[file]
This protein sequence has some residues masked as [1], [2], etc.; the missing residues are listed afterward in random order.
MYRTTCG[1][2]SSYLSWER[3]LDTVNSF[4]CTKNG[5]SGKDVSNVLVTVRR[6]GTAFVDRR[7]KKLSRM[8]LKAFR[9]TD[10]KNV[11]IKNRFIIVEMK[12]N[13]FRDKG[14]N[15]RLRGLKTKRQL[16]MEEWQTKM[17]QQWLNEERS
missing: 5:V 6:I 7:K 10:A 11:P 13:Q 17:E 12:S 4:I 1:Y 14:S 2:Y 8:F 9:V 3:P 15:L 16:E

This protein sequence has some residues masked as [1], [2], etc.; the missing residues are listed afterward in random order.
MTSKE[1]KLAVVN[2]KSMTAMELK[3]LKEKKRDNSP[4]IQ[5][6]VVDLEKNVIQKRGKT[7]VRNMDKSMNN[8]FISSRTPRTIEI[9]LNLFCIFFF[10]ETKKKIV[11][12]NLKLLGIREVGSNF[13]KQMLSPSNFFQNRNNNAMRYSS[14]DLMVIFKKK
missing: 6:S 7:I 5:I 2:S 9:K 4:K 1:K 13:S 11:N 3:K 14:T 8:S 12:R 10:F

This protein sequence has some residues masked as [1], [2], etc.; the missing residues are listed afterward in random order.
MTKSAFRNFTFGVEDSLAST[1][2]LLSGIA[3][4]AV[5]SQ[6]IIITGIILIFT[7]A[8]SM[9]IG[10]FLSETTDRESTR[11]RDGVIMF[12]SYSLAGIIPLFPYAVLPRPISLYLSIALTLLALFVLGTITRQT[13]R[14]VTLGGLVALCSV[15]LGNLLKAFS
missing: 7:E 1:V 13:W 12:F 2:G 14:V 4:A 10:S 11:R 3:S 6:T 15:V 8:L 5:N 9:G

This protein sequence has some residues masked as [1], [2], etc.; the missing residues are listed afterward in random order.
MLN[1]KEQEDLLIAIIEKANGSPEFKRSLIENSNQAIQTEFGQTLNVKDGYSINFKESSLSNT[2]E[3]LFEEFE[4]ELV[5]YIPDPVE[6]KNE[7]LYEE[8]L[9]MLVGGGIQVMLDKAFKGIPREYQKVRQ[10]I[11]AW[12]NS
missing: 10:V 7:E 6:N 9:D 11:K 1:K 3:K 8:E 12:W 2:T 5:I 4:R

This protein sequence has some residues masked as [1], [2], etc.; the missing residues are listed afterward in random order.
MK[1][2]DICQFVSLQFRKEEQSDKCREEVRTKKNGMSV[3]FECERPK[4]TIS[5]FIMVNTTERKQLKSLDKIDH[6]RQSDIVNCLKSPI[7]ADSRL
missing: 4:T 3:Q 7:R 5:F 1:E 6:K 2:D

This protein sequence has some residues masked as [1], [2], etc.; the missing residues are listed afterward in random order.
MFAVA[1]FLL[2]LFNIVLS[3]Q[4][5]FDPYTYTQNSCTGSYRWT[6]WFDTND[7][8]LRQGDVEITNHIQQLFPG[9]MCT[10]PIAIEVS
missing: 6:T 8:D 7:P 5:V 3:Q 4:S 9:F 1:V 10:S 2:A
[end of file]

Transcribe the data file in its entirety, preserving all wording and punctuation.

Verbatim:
This protein sequence has some residues masked as [1], [2], etc.; the missing residues are listed afterward in random order.
MYRTTCG[1][2]SSYLSWER[3]LDTVNSF[4]CTKNG[5]SGKDVSNVLVTVRR[6]GTAFVDRR[7]KKLSRM[8]LKAFR[9]TD[10]KNV[11]IKNRFIIVEMK[12]N[13]FRDKG[14]N[15]RLRGLKTKRQL[16]MEEWQTKM[17]QQWLNEERS
missing: 5:V 6:I 7:K 10:A 11:P 13:Q 17:E 12:S 4:I 1:Y 14:S 2:Y 8:F 9:V 3:P 15:L 16:E

This protein sequence has some residues masked as [1], [2], etc.; the missing residues are listed afterward in random order.
MTSKE[1]KLAVVN[2]KSMTAMELK[3]LKEKKRDNSP[4]IQ[5][6]VVDLEKNVIQKRGKT[7]VRNMDKSMNN[8]FISSRTPRTIEI[9]LNLFCIFFF[10]ETKKKIV[11][12]NLKLLGIREVGSNF[13]KQMLSPSNFFQNRNNNAMRYSS[14]DLMVIFKKK
missing: 6:S 7:I 5:I 2:S 9:K 4:K 1:K 13:S 11:N 3:K 14:T 8:S 12:R 10:F

This protein sequence has some residues masked as [1], [2], etc.; the missing residues are listed afterward in random order.
MTKSAFRNFTFGVEDSLAST[1][2]LLSGIA[3][4]AV[5]SQ[6]IIITGIILIFT[7]A[8]SM[9]IG[10]FLSETTDRESTR[11]RDGVIMF[12]SYSLAGIIPLFPYAVLPRPISLYLSIALTLLALFVLGTITRQT[13]R[14]VTLGGLVALCSV[15]LGNLLKAFS
missing: 7:E 1:V 13:W 12:F 2:G 14:V 4:A 10:S 11:R 3:S 6:T 15:V 8:L 5:N 9:G

This protein sequence has some residues masked as [1], [2], etc.; the missing residues are listed afterward in random order.
MLN[1]KEQEDLLIAIIEKANGSPEFKRSLIENSNQAIQTEFGQTLNVKDGYSINFKESSLSNT[2]E[3]LFEEFE[4]ELV[5]YIPDPVE[6]KNE[7]LYEE[8]L[9]MLVGGGIQVMLDKAFKGIPREYQKVRQ[10]I[11]AW[12]NS
missing: 10:V 7:E 6:N 9:D 11:K 1:K 3:K 8:E 12:W 2:T 5:I 4:R

This protein sequence has some residues masked as [1], [2], etc.; the missing residues are listed afterward in random order.
MK[1][2]DICQFVSLQFRKEEQSDKCREEVRTKKNGMSV[3]FECERPK[4]TIS[5]FIMVNTTERKQLKSLDKIDH[6]RQSDIVNCLKSPI[7]ADSRL
missing: 4:T 3:Q 7:R 5:F 1:E 6:K 2:D

This protein sequence has some residues masked as [1], [2], etc.; the missing residues are listed afterward in random order.
MFAVA[1]FLL[2]LFNIVLS[3]Q[4][5]FDPYTYTQNSCTGSYRWT[6]WFDTND[7][8]LRQGDVEITNHIQQLFPG[9]MCT[10]PIAIEVS
missing: 6:T 8:D 7:P 5:V 3:Q 4:S 9:F 1:V 10:S 2:A